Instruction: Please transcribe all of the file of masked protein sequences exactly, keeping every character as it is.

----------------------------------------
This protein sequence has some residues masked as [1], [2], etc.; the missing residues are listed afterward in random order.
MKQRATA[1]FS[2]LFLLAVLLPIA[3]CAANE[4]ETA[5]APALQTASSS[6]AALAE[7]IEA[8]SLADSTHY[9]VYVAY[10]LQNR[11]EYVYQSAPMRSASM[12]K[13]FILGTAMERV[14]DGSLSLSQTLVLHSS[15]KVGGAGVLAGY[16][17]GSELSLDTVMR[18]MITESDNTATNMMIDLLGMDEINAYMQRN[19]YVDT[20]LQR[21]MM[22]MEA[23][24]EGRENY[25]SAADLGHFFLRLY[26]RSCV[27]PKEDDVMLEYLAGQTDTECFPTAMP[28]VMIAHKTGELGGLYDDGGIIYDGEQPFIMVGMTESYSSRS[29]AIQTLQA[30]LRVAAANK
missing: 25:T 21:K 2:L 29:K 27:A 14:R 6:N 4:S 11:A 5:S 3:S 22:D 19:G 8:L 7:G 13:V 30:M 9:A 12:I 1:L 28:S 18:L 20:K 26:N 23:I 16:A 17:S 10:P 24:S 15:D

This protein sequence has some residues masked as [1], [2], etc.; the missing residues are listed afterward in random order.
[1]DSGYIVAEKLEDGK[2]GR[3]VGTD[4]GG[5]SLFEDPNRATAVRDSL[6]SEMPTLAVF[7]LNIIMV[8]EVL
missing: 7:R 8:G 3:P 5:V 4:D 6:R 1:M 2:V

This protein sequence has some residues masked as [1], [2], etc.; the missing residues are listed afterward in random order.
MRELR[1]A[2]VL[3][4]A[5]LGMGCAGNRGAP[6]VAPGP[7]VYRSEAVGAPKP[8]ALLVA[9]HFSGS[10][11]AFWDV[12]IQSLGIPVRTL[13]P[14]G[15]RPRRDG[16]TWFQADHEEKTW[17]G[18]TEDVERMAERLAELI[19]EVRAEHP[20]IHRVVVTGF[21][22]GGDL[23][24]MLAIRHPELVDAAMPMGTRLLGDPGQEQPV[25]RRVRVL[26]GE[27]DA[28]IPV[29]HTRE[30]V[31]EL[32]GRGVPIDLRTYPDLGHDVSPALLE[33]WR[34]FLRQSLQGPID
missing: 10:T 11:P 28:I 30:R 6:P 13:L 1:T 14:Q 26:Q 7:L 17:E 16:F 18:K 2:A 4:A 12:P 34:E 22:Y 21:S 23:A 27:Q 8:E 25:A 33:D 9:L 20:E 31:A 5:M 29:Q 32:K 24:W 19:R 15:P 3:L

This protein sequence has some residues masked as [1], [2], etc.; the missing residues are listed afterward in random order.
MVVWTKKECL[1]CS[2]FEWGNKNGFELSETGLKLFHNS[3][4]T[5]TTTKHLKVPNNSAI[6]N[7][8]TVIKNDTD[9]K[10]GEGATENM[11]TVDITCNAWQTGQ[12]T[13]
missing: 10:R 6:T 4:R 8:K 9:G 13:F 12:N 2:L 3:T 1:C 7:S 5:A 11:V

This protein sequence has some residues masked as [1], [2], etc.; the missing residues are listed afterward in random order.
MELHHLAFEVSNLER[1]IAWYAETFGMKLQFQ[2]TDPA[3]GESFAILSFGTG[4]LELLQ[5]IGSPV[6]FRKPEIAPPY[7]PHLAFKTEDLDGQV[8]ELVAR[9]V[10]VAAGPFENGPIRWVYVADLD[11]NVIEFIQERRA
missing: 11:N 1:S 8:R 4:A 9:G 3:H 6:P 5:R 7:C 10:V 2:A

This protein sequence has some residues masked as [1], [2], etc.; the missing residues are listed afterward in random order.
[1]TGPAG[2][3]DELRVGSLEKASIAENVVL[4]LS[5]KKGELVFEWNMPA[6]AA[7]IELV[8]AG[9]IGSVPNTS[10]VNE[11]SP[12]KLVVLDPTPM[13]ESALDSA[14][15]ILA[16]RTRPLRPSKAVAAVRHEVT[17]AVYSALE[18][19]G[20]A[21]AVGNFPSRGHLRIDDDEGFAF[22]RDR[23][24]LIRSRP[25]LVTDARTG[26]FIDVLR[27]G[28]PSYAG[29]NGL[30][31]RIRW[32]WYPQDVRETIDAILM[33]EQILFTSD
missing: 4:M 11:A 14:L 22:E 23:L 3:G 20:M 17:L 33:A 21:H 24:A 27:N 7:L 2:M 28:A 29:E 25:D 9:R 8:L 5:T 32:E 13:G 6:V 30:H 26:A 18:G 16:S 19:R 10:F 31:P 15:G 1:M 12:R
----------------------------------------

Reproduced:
This protein sequence has some residues masked as [1], [2], etc.; the missing residues are listed afterward in random order.
MKQRATA[1]FS[2]LFLLAVLLPIA[3]CAANE[4]ETA[5]APALQTASSS[6]AALAE[7]IEA[8]SLADSTHY[9]VYVAY[10]LQNR[11]EYVYQSAPMRSASM[12]K[13]FILGTAMERV[14]DGSLSLSQTLVLHSS[15]KVGGAGVLAGY[16][17]GSELSLDTVMR[18]MITESDNTATNMMIDLLGMDEINAYMQRN[19]YVDT[20]LQR[21]MM[22]MEA[23][24]EGRENY[25]SAADLGHFFLRLY[26]RSCV[27]PKEDDVMLEYLAGQTDTECFPTAMP[28]VMIAHKTGELGGLYDDGGIIYDGEQPFIMVGMTESYSSRS[29]AIQTLQA[30]LRVAAANK
missing: 25:T 21:K 2:L 29:K 27:A 14:R 6:N 4:S 11:A 5:S 3:S 22:D 19:G 8:L 7:G 13:V 30:M 9:A 12:I 1:L 28:S 18:L 20:K 26:N 23:I 16:A 17:S 10:P 24:S 15:D

This protein sequence has some residues masked as [1], [2], etc.; the missing residues are listed afterward in random order.
[1]DSGYIVAEKLEDGK[2]GR[3]VGTD[4]GG[5]SLFEDPNRATAVRDSL[6]SEMPTLAVF[7]LNIIMV[8]EVL
missing: 7:R 8:G 3:P 5:V 4:D 6:R 1:M 2:V

This protein sequence has some residues masked as [1], [2], etc.; the missing residues are listed afterward in random order.
MRELR[1]A[2]VL[3][4]A[5]LGMGCAGNRGAP[6]VAPGP[7]VYRSEAVGAPKP[8]ALLVA[9]HFSGS[10][11]AFWDV[12]IQSLGIPVRTL[13]P[14]G[15]RPRRDG[16]TWFQADHEEKTW[17]G[18]TEDVERMAERLAELI[19]EVRAEHP[20]IHRVVVTGF[21][22]GGDL[23][24]MLAIRHPELVDAAMPMGTRLLGDPGQEQPV[25]RRVRVL[26]GE[27]DA[28]IPV[29]HTRE[30]V[31]EL[32]GRGVPIDLRTYPDLGHDVSPALLE[33]WR[34]FLRQSLQGPID
missing: 10:T 11:P 28:I 30:R 6:P 13:L 1:T 14:Q 26:Q 7:L 17:E 16:F 18:K 2:A 4:A 12:P 34:E 22:Y 21:S 23:A 27:Q 8:E 25:A 33:D 9:L 20:E 31:A 5:M 29:Q 32:K 24:W 19:R 15:P 3:L

This protein sequence has some residues masked as [1], [2], etc.; the missing residues are listed afterward in random order.
MVVWTKKECL[1]CS[2]FEWGNKNGFELSETGLKLFHNS[3][4]T[5]TTTKHLKVPNNSAI[6]N[7][8]TVIKNDTD[9]K[10]GEGATENM[11]TVDITCNAWQTGQ[12]T[13]
missing: 10:R 6:T 4:R 8:K 9:G 13:F 12:N 2:L 3:T 1:C 7:S 5:A 11:V

This protein sequence has some residues masked as [1], [2], etc.; the missing residues are listed afterward in random order.
MELHHLAFEVSNLER[1]IAWYAETFGMKLQFQ[2]TDPA[3]GESFAILSFGTG[4]LELLQ[5]IGSPV[6]FRKPEIAPPY[7]PHLAFKTEDLDGQV[8]ELVAR[9]V[10]VAAGPFENGPIRWVYVADLD[11]NVIEFIQERRA
missing: 11:N 1:S 8:R 4:A 9:G 3:H 6:P 5:R 7:C 10:V 2:A

This protein sequence has some residues masked as [1], [2], etc.; the missing residues are listed afterward in random order.
[1]TGPAG[2][3]DELRVGSLEKASIAENVVL[4]LS[5]KKGELVFEWNMPA[6]AA[7]IELV[8]AG[9]IGSVPNTS[10]VNE[11]SP[12]KLVVLDPTPM[13]ESALDSA[14][15]ILA[16]RTRPLRPSKAVAAVRHEVT[17]AVYSALE[18][19]G[20]A[21]AVGNFPSRGHLRIDDDEGFAF[22]RDR[23][24]LIRSRP[25]LVTDARTG[26]FIDVLR[27]G[28]PSYAG[29]NGL[30][31]RIRW[32]WYPQDVRETIDAILM[33]EQILFTSD
missing: 4:M 11:A 14:L 22:E 23:L 3:G 20:M 17:L 33:A 21:H 24:A 27:N 7:L 2:M 28:A 29:E 25:D 9:R 8:L 5:T 32:E 13:G 6:V 30:H 26:A 18:G 16:S 19:R 10:F 31:P 15:G 1:M 12:R